Origins Available: French, Scottish
Normandy. The name is derived from when the family lived in the diocese of Coutances, in Normandy.
Early Origins of the Dagneaux family
Normandy (French: Normandie), the former Duchy of Normandy, where they held a family seat at Aigneaux in the diocese of Coutances in Rouen, and were members of the aristocracy of that region. The first of this name on record was Herbert D'Aigneaux who was descended from the Vicomte Caen in the Cotentin. The family gave its name to the parish of Aigneaux. It is assumed that Herbert joined the Duke of Normandy in his conquest of England in 1066 A.D. Sometime before 1074 Herbert sold part of his estates to Bishop Odo of Bayeux, and also purchased other lands from Corbin, his son. The Aigneaux family had a very important barony consisting of many fiefs along the River Lavire for seven miles, together with St.-Contest at Amfreville on the island of Marie. They were the benefactors of many religious establishments.
Early History of the Dagneaux family
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Dagneaux Spelling Variations
spelling variations of this name, Dagneaux some of which are Daignault, D'Aigneau, Daigneau, Daignaux, D'Aiognaux, Daignaud, D'Aignaud, D'Aignault, D'Aigneaux, Daigneaux, Deneau, Deneault, Denyau, Denais, Deinout, Deinieau, Denault, Denaut, Denaux, Deneux, Denieau, Daieneault, D'Aieneault, Daineau, D'Aineau, Aignault and many more.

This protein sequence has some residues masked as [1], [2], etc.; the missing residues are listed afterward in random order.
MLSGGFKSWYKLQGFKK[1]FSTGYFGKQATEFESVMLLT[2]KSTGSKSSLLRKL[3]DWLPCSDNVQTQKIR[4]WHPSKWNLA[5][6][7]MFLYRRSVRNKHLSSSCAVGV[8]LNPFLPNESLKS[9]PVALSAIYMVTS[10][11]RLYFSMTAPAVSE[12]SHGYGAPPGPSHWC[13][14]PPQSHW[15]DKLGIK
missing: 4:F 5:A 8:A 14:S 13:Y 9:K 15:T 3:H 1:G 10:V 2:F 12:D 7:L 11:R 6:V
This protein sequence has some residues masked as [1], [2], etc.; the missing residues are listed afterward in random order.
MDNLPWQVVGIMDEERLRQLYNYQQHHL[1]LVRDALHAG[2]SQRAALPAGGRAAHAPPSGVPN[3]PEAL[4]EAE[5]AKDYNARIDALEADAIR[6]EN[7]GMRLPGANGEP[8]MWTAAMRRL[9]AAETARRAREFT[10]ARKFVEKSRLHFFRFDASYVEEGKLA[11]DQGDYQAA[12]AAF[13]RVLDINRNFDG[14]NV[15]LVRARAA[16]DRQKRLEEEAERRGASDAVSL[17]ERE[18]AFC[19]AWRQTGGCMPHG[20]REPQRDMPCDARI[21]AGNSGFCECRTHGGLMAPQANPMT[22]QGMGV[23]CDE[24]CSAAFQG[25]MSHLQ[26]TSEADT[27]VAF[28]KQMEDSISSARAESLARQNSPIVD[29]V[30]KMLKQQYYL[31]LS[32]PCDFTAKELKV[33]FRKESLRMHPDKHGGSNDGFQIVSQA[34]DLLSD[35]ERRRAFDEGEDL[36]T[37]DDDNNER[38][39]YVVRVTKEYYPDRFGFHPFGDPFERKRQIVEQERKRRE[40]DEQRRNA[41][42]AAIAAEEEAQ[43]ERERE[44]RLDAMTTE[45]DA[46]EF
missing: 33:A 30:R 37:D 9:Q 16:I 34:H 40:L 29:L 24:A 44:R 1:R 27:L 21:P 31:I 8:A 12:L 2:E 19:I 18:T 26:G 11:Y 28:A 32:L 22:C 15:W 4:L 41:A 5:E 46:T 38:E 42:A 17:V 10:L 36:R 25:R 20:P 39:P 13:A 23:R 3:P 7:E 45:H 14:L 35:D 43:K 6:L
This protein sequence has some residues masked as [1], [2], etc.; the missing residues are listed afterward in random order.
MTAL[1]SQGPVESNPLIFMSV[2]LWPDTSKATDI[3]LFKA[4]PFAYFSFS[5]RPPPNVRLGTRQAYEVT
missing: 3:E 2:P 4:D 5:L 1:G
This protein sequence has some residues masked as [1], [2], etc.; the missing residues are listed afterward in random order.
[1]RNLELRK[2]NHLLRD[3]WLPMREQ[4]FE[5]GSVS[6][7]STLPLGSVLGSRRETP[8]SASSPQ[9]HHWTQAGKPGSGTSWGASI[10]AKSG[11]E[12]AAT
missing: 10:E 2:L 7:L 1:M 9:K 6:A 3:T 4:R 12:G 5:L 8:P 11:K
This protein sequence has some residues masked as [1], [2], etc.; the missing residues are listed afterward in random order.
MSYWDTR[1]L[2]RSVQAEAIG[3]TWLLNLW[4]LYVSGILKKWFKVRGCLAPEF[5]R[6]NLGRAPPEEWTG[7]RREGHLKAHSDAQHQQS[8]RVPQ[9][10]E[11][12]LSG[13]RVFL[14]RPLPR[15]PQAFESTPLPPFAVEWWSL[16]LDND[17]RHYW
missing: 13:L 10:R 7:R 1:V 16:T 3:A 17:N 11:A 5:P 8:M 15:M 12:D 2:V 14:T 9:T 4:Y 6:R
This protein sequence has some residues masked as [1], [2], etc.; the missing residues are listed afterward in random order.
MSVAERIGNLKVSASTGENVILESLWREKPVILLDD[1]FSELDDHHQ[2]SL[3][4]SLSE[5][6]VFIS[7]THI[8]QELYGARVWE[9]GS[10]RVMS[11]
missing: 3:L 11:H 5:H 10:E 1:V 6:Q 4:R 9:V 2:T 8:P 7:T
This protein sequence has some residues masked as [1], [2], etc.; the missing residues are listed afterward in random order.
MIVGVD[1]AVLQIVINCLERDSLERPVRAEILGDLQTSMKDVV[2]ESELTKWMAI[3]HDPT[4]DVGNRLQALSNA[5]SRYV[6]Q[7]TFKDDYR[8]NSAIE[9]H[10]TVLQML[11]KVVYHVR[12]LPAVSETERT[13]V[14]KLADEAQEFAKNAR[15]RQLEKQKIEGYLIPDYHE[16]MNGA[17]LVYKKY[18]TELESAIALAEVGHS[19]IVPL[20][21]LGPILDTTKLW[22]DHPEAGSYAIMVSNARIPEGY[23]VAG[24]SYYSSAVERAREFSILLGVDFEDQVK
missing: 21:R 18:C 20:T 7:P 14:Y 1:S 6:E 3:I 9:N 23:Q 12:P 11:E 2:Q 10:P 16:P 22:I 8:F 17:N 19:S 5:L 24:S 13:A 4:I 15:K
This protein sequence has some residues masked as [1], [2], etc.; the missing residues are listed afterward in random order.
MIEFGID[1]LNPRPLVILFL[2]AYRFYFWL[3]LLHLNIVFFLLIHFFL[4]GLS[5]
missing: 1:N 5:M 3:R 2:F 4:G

Early Notables of the Dagneaux family (pre 1700)
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Migration of the Dagneaux family to the New World and Oceana
French settlers came early to North American, following in the wake of the explorers, and creating New France. Quebec City, founded in 1608 by Samuel de Champlain is said to have been the first American site founded as a permanent settlement, rather than as just a commercial outpost. But emigration was slow, in 1643, 109 years after the first landings by Cartier, there were only about 300 French people in Quebec, and by 1663, when the region was officially made The Royal Colony of New France, by Louis XIV, there still only around 500 settlers. Over 2,000 would arrive during the next decade. Early marriage was desperately encouraged amongst the immigrants. Youths of 18 took fourteen-year-old girls for their wives. The fur trade was developed and attracted immigrants, both noble and commoner from France. By 1675, there were around 7000 French in the colony, and by that same year the Acadian presence in Nova Scotia, New Brunswick and Prince Edward Island had reached 500. In 1755, 10,000 French Acadians refused to take an oath of allegiance to England and were deported to Louisiana. Despite the loss of the Colony to England, the French people flourished in Lower Canada. Among settlers to North America of the Dagneaux surname were Jean Daignault settled in Quebec in 1665 from Brittany; Claude Denault arrived in Quebec in 1686 from Ile-de-France; Jacques Denault arrived in Quebec in 1740 from Normandy.
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